Why Translation in Education is Important
At the National Inventors Hall of Fame® (NIHF), we believe every child can invent. To help them reach their potential, we intend to provide children across all communities and backgrounds with opportunities to engage in hands-on, accessible STEM (science, technology, engineering and mathematics) education.
To stay true to our mission, we are making strides to prioritize inclusivity and provide inspiring and empowering programs for more young innovators, including English as a second language (ESL) students.
Translations in NIHF Programming
To meet the needs of schools, students and families across the country, NIHF Curricula and Communications Translator Maggie Saine works to provide Spanish translations of many of our curricula, as well as promotional materials and tools that support our education programs.
For example, our flagship summer program, Camp Invention®, provides an equitable experience for ESL students with translated materials including Inventor Logs. These are literacy tools provided to each camper, allowing them to read about STEM concepts, record observations, write down their thoughts and sketch their invention ideas throughout their time at camp.
Through invention education programs like Camp Invention, ESL students can engage in the curriculum, collaborate with their peers to solve real-world problems together and discover their potential without the obstacle of language barriers.
The Impact of Accessible STEM Education
We know that diversity is necessary for the advancement of STEM. With greater diversity among those in STEM fields, we will find more creative, inclusive and effective solutions to the increasingly complex problems we face, To build a more diverse future in STEM, we must commit to creating a more inclusive and equitable present.
By meeting students where they are and providing equal access to educational materials through translation, we can give more students a path to success. “This is not only about breaking down language barriers, but also about building bridges to reach even more young minds and give children greater opportunities to explore their potential,” explained Saine. With accessible programming, children get to experience STEM in a new way, work with peers they typically might not have the chance to team up with and enhance their communication skills — regardless of the language they are most comfortable using.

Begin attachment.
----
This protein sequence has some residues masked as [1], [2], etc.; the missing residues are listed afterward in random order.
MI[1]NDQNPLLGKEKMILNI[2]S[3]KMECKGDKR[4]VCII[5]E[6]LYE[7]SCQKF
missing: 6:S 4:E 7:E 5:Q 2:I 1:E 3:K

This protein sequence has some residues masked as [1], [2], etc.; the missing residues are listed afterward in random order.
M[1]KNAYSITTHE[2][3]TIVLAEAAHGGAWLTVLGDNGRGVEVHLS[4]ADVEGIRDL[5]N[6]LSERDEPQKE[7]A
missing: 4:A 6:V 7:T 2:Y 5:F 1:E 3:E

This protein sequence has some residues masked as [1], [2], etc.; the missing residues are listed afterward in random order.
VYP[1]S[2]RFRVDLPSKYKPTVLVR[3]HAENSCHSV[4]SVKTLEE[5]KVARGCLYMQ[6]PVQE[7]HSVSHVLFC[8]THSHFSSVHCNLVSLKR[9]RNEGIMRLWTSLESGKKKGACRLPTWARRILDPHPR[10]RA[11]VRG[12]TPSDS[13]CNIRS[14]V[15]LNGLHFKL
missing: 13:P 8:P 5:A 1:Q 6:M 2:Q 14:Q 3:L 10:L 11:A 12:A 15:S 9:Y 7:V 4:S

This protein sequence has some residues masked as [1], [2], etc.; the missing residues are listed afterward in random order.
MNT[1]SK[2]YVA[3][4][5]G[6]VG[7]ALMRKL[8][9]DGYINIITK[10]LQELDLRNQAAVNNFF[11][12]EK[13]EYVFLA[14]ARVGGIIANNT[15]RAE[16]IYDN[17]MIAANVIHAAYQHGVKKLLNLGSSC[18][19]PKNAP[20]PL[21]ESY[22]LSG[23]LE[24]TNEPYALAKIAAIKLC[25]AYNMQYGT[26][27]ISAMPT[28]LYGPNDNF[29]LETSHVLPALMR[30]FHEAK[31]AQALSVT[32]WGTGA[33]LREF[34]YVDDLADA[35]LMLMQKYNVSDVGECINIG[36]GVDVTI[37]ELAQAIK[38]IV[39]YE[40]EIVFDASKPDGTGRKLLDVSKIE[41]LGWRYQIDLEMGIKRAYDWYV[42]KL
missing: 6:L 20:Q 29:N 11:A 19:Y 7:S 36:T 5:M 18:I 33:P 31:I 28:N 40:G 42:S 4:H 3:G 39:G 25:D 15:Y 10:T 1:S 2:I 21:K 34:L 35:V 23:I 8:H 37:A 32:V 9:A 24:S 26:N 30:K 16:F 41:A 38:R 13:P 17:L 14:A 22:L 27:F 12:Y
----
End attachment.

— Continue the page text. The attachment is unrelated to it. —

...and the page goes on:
For a great example of how accessible STEM education opportunities can bring students together and build confidence across languages, look to the story of Pinellas County School District. When this Florida district’s Gifted and Talented (G&T) Office and English for Speakers of Other Languages (ESOL) Office collaborated to provide the Camp Invention program to both groups of students combined, they saw significant benefits for every child.
Translations open doors for ESL students, helping them to engage in STEM learning, express their creativity, and communicate and build upon their ideas confidently. By providing equitable opportunities for all, educators have the power to shape the future by assuring students that the next great inventor could be anyone.
To discover new ways to encourage healthy perspectives, promote greater inclusivity in learning environments and guide the next generation of innovative leaders, we invite you to visit our blog and read more about diversity in STEM.